Theory:

Nathaniel Hawthorne was an interesting, fanciful Short story writer of American Literature. He was born on July \(4\), \(1804\), in Salem, Massachusetts and lived till May \(19\), \(1864\). His excellence in composition made him an excellent short story writer after a few years of his graduation. His works focuses more on morality, history and religion. And it centres around New England, featuring moral metaphors with an anti-Puritan inspiration. His first novel, 'Fanshawe' was published in the year \(1828\) which he felt it to be of low quality, compared with his later novels. He also published some of his short stories in periodicals, collectively called as "Twice-Told Tales".

Most of his fiction works are attributed to the part of the Romantic movement during the nineteenth century, especially, dark romanticism. His themes regularly focus on the inherent evil and sin of humanity, and his works often have moral messages and deep psychological complexity. His published works include short stories, novels, and a biography of his college friend Franklin Pierce, the fourteenth President of the United States.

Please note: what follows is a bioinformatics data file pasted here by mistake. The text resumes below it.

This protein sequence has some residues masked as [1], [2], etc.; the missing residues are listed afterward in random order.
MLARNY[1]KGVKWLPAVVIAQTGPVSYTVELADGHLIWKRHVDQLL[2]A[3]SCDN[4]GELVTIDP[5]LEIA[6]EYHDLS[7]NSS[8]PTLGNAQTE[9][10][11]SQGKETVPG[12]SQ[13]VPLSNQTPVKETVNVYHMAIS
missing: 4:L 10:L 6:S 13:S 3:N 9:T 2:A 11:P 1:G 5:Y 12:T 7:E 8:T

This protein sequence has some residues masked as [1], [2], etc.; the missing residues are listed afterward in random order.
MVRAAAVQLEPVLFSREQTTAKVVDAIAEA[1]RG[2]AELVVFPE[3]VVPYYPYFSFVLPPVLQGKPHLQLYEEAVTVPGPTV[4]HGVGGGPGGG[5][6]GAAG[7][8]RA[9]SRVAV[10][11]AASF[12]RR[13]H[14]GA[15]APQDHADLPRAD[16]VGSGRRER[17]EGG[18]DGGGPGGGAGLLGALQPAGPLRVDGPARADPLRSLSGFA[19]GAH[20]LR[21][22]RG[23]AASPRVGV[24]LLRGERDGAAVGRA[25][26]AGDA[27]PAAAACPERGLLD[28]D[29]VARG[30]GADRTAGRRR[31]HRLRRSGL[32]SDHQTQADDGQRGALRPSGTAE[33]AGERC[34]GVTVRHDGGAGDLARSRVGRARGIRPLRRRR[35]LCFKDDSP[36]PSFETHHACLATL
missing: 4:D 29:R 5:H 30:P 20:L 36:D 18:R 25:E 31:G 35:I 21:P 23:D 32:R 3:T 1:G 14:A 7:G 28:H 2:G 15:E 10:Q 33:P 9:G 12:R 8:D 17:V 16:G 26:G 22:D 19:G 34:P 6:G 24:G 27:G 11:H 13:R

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Nathaniel Hawthorne*
 
S.No
Hawthorne's major works
1.
The Hollow of the Three Hills (Short story)
2.
An Old Woman’s Tale (Short story)
3.
My Kinsman, Major Molineux (Short story)
4.
Roger Malvin’s Burial (Short story)
5.
Young Goodman Brown (Short story)
6.
The Scarlet Letter (Novel)
 
Hawthorne's work involves more of quest and symbolism. The image of "The Great Stone Face" is a symbolic element, which represents an abstract idea, on which Ernest will construct his quest in life. Right from the introductory section of the story, we can easily figure out the elements of symbolism and quest in it.
 
"The Great Stone Face" symbolizes divine qualities such as nobility, wisdom, greatness, etc. These two elements give life to the whole plot, woven around the protagonist of the story.
Reference:
Nathaniel Hawthorne*: Mathew Brady, Public domain, via Wikimedia Commons
https://en.wikipedia.org/wiki/Nathaniel_Hawthorne#/media/File:Nathaniel_Hawthorne_by_Brady,_1860-64.jpg